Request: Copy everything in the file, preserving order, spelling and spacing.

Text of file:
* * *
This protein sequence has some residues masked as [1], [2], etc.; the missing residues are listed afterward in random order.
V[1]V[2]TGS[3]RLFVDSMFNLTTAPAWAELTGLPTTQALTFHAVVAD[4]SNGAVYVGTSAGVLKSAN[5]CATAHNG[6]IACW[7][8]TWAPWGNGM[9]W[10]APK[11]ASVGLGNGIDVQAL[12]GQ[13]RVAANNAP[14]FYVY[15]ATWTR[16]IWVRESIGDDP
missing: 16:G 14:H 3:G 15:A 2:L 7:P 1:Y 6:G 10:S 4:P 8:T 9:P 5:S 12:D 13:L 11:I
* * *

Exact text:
This protein sequence has some residues masked as [1], [2], etc.; the missing residues are listed afterward in random order.
V[1]V[2]TGS[3]RLFVDSMFNLTTAPAWAELTGLPTTQALTFHAVVAD[4]SNGAVYVGTSAGVLKSAN[5]CATAHNG[6]IACW[7][8]TWAPWGNGM[9]W[10]APK[11]ASVGLGNGIDVQAL[12]GQ[13]RVAANNAP[14]FYVY[15]ATWTR[16]IWVRESIGDDP
missing: 16:G 14:H 3:G 15:A 2:L 7:P 1:Y 6:G 10:S 4:P 8:T 9:P 5:S 12:D 13:L 11:I